With most private auto traffic banned on Market Street in downtown, a battle is brewing in the Mission District between Valencia Street merchants, led by a bike store owner, and cyclists who support converting a bike lane into a cycletrack.
"The owner of a 35-year-old bike shop on San Francisco’s busy Valencia Street is driving a neighborhood crusade against an unlikely enemy: the city’s plans for a protected bikeway outside his store," writes Rachel Swan, transportation reporter for the San Francisco Chronicle.
Valencia Cyclery owner Paul Olszewski wants to torpedo the barricaded lane idea, which he says would take 14 parking spaces out of the 29 on his block, along with a center turn lane that doubles as a loading zone. He spent hours last week hoofing up and down the 2-mile artery, knocking on every merchant’s door from Market Street, on the north end, to the southern boundary at Cesar Chavez Street.
"Crusade" was an interesting choice of words for Swan to describe the bike store owner's attempt, as it would appear that the protected bike lanes (or cycletracks) are largely a done deal, with only the final design to be approved by the San Francisco Municipal Transportation Agency. The agency held an open house and public hearing on the project, known as Valencia Bikeway Improvements, on Feb. 24.
The conventional bike lane on the northern section of the corridor has already been "successfully" redesigned as a protected bike lane for a pilot implementation for the full length of the street, according to the agency.
"The agency has already set posts along the first segment, from Market to 15th Street, and officials expect to start the southern section, from 19th Street to Cesar Chavez, as soon as next month," adds Swan. Valencia Cyclery is located on that stretch. "They would finish the final strip, from 15th Street to 19th Street, sometime next year."
Vision Zero Quick Build project
Valencia Bikeways Improvements is one of many bicycle-pedestrian infrastructure projects known as Vision Zero Quick Build, promoted by Mayor London Breed that are transforming some of the most well-traveled and dangerous streets of the city. The need for adding protection to bike lanes was tragically illustrated by the dooring death of Tess Rothstein almost a year ago. That lane is now protected thanks to the quick-build initiative.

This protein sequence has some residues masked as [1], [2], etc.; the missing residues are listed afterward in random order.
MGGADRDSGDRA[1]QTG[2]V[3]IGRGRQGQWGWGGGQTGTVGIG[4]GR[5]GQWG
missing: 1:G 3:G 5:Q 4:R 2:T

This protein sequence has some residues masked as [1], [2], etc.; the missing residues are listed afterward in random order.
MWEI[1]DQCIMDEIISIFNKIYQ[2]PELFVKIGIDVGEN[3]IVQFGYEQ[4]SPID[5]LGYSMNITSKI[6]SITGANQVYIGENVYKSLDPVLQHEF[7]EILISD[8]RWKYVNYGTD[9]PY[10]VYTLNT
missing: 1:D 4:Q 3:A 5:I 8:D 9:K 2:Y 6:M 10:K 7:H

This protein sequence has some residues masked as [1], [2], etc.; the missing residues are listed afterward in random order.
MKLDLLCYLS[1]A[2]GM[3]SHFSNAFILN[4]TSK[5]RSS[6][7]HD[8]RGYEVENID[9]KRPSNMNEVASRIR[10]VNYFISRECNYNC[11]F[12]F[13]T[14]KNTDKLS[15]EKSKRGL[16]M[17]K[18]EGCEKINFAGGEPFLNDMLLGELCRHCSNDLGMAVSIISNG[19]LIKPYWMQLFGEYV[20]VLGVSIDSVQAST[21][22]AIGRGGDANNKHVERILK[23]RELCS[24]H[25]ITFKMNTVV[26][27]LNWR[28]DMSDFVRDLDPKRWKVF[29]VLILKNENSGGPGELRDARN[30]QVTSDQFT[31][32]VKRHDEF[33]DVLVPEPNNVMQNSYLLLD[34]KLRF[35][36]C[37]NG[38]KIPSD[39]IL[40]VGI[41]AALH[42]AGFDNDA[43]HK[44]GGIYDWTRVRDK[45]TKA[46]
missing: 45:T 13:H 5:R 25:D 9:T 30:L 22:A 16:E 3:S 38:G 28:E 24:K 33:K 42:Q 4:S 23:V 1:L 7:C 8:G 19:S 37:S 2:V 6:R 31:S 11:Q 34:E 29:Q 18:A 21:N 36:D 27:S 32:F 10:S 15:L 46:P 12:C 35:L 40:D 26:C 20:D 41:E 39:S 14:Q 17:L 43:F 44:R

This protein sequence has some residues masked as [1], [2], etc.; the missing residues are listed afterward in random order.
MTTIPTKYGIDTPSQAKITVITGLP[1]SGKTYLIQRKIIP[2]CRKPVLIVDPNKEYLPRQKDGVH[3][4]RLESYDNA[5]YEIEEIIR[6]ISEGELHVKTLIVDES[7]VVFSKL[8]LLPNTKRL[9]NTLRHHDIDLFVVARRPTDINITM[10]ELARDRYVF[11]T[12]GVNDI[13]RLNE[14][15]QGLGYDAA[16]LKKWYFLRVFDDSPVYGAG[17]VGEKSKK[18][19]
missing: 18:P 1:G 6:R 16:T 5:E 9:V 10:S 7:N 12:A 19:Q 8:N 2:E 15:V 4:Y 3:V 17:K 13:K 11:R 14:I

See Roger Rudick's ongoing coverage in Streetsblog SF on transforming Valencia Street, including:
- Protected Intersections for Valencia, Feb. 25
- Bike Shop Owner Opposes Car-Free Valencia, Feb. 21
- Open Thread: Car Free or Protected Lanes on Valencia?, Feb. 3
Is there a difference between separated bikeways and protected bike lanes and cycle tracks?
No. These are different words for the same thing. The law refers to “separated bikeways” to make it clear that these facilities are not the same as bike lanes that cyclists are required to use when present. Nevertheless, “protected bike lane” is the term that the public best understands.
Related in Planetizen on protected bike lanes in San Francisco:
Quick Build Initiative Transforming the Streets of San Francisco September 26, 2019
- Streamlining Protected Bike Lanes, San Francisco Style, June 4, 2019
- It Takes a Fatality to Remove On-Street Parking, March 15, 2019
And on Valencia Street:
Will Portland-Style Apartments Catch On in San Francisco? (proposed for Valencia Street) September 11, 2012
Planning for Congestion Relief
The third and final installment of Planetizen's examination of the role of the planning profession in both perpetuating and solving traffic congestion.
Minneapolis Housing Plan a Success—Not for the Reason You Think
Housing advocates praise the city’s move to eliminate single-family zoning by legalizing triplexes on single-family lots, but that isn’t why housing construction is growing.
New White House Housing Initiative Includes Zoning Reform Incentives
The Biden administration this morning released a new program of actions intended to spur housing construction around the United States.
Proposed Transit Line Would Connect Downtown Tucson to Airport
Based on community input for a 15-mile transit line, residents want to see a focus on affordable housing development and anti-displacement measures.
Strip Malls as a Housing Solution
The American strip mall may be a dying breed of commercial development, but could the buildings serve a new use as sustainable housing?
Study: Most of Vancouver Is a ‘15-Minute City’
A large majority of Vancouver residents can access a grocery store in 15 minutes or less by bicycle or on foot.
City of Redwood City
City of Rohnert Park
City of Hot Springs
This six-course series explores essential urban design concepts using open source software and equips planners with the tools they need to participate fully in the urban design process.